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A Current Of Cash

Cash flow. It’s the name of the game in any body shop. That is, in any body shop that wants to stay in business.

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Yet, many shop owners get so caught up in the day-to-day operations
of the shop they fail to devote enough time to cash-flow management.
Though excess cash flow is a pleasant problem, if you fail to
make the most of it, you may one day find that you no longer have
it.

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Some of you are probably asking, "How
can I generate excess cash flow?" While, others of you –
already earning extra cash – are asking, "How can I manage
and invest the cash flow now that I have it?"

No matter how shallow or deep your shop stands
in excess cash flow, the following information should prove helpful.

Generating Excess Cash Flow

Most shop owners would tell you the best way
to increase cash flow is to sell more jobs. However, a jump in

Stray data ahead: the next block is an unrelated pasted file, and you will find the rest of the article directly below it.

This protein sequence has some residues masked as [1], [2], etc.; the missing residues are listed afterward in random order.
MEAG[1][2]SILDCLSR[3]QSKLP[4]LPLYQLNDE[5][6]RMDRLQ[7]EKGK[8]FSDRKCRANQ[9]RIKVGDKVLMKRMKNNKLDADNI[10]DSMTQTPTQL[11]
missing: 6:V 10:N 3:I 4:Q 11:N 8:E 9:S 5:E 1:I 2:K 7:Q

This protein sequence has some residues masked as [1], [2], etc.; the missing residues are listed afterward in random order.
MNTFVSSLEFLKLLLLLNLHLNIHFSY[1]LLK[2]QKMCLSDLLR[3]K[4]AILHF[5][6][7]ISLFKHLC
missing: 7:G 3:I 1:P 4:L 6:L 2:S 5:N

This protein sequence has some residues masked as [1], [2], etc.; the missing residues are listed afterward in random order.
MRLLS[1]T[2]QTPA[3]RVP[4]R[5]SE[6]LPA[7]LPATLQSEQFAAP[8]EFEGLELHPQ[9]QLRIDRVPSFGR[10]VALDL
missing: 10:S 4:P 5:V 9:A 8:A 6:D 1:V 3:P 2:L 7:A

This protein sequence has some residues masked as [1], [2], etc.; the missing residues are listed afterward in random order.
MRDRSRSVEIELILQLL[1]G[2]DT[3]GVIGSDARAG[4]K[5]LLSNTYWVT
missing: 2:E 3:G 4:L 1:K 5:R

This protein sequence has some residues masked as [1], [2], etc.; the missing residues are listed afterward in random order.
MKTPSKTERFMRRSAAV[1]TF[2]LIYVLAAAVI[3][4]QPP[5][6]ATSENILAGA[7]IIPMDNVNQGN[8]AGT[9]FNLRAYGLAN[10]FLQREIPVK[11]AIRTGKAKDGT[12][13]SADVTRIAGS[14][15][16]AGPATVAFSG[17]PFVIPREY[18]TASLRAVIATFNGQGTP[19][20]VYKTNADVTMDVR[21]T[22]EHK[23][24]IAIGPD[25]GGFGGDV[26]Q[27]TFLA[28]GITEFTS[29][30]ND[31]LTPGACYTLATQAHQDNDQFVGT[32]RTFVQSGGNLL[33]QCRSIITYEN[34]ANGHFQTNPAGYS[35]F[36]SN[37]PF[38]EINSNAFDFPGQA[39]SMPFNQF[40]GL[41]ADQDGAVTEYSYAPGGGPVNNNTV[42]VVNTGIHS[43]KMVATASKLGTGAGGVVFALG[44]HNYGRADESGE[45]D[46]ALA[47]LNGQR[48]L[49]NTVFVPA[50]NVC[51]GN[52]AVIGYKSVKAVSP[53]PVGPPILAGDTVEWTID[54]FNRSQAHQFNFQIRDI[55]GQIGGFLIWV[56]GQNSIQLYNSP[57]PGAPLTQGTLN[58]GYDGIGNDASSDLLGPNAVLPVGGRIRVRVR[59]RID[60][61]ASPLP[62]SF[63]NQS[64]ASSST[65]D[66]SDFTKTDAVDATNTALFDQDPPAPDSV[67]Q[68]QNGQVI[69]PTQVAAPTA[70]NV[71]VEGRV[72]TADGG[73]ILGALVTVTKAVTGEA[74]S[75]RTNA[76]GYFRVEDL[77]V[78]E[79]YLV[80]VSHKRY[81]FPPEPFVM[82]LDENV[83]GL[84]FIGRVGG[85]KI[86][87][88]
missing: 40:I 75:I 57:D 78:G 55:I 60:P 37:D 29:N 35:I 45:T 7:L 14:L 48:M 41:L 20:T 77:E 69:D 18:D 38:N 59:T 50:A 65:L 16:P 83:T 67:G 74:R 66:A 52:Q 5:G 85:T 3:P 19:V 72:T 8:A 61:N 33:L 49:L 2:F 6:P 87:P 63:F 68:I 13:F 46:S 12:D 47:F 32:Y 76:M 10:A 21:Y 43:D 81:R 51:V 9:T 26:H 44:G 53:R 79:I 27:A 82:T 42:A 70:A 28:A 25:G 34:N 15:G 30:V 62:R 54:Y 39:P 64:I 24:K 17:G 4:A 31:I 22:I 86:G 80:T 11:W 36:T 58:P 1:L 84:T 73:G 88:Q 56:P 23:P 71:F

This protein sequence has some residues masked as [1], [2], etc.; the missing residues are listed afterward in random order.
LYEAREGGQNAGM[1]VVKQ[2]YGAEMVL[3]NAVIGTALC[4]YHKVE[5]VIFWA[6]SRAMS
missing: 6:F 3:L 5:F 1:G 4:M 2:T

revenues can sometimes have the opposite effect on cash availability.
In order to increase sales, you might have to spend considerably
more money on advertising, buy a new spraybooth, or borrow more
money. As the saying goes, it takes money to make money.

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A good cost/benefit analysis might reveal
that the dollars invested in more advertising or new equipment
will generate sufficient traffic to justify the expense. However,
there are other methods to increase cash flow that don’t require
increased sales.

Here are five practical suggestions that will
immediately enhance your bank balance:

Collect accounts receivable faster.
The typical body shop has a significant portion of its balance
sheets tied up in receivables. And slow accounts-receivable collection
can cause a major drain on cash flow.

For instance, a body shop with $12 million
in annual sales generates about $1 million per month in gross
revenue. If customers and insurance companies are paying 30 days
from the date of invoice, then the shop has accounts receivable
of about $1 million (30/360 x $12 million) at any given time.